by Kell Houston
This is a very unpredictable and unsettling time for casino entertainment programs. Entertainment is a unique element of a property’s “brand” that has been up in the air due to the pandemic for quite some time. This may create an opportunity for a re-boot.
Entertainment is multi-faceted. Depending on your property, you may have a piano bar, night club/lounge and a concert venue. Each one of these elements represent an opportunity to bring something special to your customer and keep them coming back. Now is the time to re-define what you are doing.
What have you previously presented at your property that worked well? Does your entertainment represent the brand and vision for your casino? What are the new norms going to be going forward?
The goal is to have happy customers and to drive return business. Building your customer database and rewarding your current customer begins with realistic goals and a realistic budget. In a perfect world casinos want to drive income. Good, targeted entertainment will drive gaming and incremental revenue at your property.
Now is the time to put together a strategic plan and do your research. Slow months, summer and holidays are specifics to keep in mind when laying out the annual entertainment program/budget. Spending money at the right time is important.
Setting up your entertainment team is important. Smaller properties have a lot less demand put on them for entertainment. You may have a small lounge and no real concert venue. That means someone has to manage the lounge entertainment, and in smaller properties, that person probably has other job responsibilities. However, the entertainment you bring into the lounge is a representation of who you are is an important statement. Larger properties with several entertainment venues have a lot more responsibility to manage. Typically, there are several people in charge of these venues.
Redefine how much you comp. Finding the right balance and comping the right people is important to determine. What is the directive regarding ticket revenue? Do you need to try to break even with door revenue? That will help determine your comping approach. Look back at your concert day issues and keep Murphy’s Law in mind – be prepared and flexible.
One of the most misunderstood jobs out there is buying and booking entertainment. Why do you think that is? Entertainment is a black hole for your executive team because it is so convoluted. A lot of money goes in and not enough comes back. However, each department typically reaps the rewards from a successful event. Hotel rooms are booked and restaurants on the gaming floor are busy. It is important for each department to note that the increased business is not because of a restaurant special, room discount or a slot promotion/give away. While these will always be helpful promotions, entertainment when done well will strongly drive business to all of your property departments on concert weekends.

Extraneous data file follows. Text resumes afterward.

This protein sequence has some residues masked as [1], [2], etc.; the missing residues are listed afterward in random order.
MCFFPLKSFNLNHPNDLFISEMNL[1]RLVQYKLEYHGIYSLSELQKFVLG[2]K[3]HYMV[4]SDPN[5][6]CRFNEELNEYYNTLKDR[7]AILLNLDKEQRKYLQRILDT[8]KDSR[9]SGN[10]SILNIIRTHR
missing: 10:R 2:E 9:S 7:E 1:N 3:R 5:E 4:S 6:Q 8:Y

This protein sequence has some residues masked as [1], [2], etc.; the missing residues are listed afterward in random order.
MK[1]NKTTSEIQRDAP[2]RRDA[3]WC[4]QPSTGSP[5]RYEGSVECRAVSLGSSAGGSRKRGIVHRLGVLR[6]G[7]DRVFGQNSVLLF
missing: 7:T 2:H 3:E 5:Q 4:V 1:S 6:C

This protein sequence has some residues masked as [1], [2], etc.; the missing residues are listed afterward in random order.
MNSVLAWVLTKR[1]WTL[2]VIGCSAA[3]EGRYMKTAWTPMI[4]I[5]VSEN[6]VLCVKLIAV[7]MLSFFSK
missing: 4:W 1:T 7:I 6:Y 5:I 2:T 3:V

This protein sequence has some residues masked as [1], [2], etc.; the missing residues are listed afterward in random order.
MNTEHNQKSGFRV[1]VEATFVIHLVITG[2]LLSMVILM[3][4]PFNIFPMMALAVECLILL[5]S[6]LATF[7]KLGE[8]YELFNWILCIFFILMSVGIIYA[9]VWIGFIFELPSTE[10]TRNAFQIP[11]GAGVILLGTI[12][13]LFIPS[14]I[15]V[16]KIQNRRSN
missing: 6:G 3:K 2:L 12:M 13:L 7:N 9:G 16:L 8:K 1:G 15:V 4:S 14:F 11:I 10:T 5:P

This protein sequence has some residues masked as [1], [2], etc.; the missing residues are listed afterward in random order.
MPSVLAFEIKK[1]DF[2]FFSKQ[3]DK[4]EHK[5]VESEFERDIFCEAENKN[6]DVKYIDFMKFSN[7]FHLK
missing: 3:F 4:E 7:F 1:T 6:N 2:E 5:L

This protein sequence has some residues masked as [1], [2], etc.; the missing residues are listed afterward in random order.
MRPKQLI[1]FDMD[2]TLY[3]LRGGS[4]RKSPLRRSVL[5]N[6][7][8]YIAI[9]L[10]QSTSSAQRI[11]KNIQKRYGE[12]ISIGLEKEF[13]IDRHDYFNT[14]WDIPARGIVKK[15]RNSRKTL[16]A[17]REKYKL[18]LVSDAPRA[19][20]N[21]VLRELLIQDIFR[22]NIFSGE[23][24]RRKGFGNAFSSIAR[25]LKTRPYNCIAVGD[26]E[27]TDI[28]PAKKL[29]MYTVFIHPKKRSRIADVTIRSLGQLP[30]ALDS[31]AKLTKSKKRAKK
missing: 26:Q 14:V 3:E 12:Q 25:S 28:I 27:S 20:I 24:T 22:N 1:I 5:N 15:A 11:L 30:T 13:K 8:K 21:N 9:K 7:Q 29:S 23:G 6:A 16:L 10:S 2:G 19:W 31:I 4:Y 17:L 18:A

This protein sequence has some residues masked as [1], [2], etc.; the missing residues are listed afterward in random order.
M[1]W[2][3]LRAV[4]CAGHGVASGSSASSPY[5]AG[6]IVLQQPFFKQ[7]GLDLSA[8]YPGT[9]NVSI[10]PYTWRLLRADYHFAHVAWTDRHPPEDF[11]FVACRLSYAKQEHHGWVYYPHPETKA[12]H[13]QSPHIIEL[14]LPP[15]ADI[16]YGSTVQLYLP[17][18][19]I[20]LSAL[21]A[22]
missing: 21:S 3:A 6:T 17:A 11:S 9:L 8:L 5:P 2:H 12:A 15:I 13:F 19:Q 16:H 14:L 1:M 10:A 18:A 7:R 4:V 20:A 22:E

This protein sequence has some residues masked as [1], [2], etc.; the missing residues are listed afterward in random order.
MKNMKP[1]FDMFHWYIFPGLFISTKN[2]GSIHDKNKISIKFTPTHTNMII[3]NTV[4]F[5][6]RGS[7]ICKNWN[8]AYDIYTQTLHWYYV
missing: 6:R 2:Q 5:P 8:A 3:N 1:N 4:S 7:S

Larger properties have a team dedicated to managing on-property entertainment. This is especially true for concert entertainment. Smaller lounge/night club entertainment is fairly basic and there are plenty of small lounge agencies in every region of the country. Your casino can build a strong relationship with these agencies and local groups, because they are in your “neighborhood.” Be aware that local groups may play everywhere in your regional radius, and therefore may not necessarily help you stand out from your competition.
Concert entertainment is a different deal all together. The concert business is complicated and is most often based on relationships. The large agencies have multiple office locations around the country and represent the most recognizable artists in the world. Agencies have considered casinos as cash cows since tribal gaming was first introduced to the entertainment industry.
An inside team should consist of a casino person or persons, that can make decisions and take care of details on property. If talent buying is outsourced, a qualified buyer must understand the business, its requirements and be familiar with what is going on across the country. This is especially true with regard to pricing and availability. On property talent management or a talent buyer works for the tribe. The agent contacted from one of the big national agencies works for the artist. Regardless of who is in charge of bookings, navigating the playing field takes a lot of years of experience and strong business relationships with talent agencies.
Today, you have an opportunity to re-define your business. One way to restart is with smaller more affordable entertainment, where your financial exposure is limited. Rebuild your inside team, set goals and create a strategic plan.
Entertainment is not going away and people today are excited to return to some sort of normalcy. Depending on tribal, state and federal mandates, the entertainment business is not the same for every property and region. Nonetheless, getting your program defined is more important than ever so your property is ready to restart and is not left in the dust.
Kell Houston is owner of Houston Productions. He can be reached by calling (702) 254-0268 or email firstname.lastname@example.org.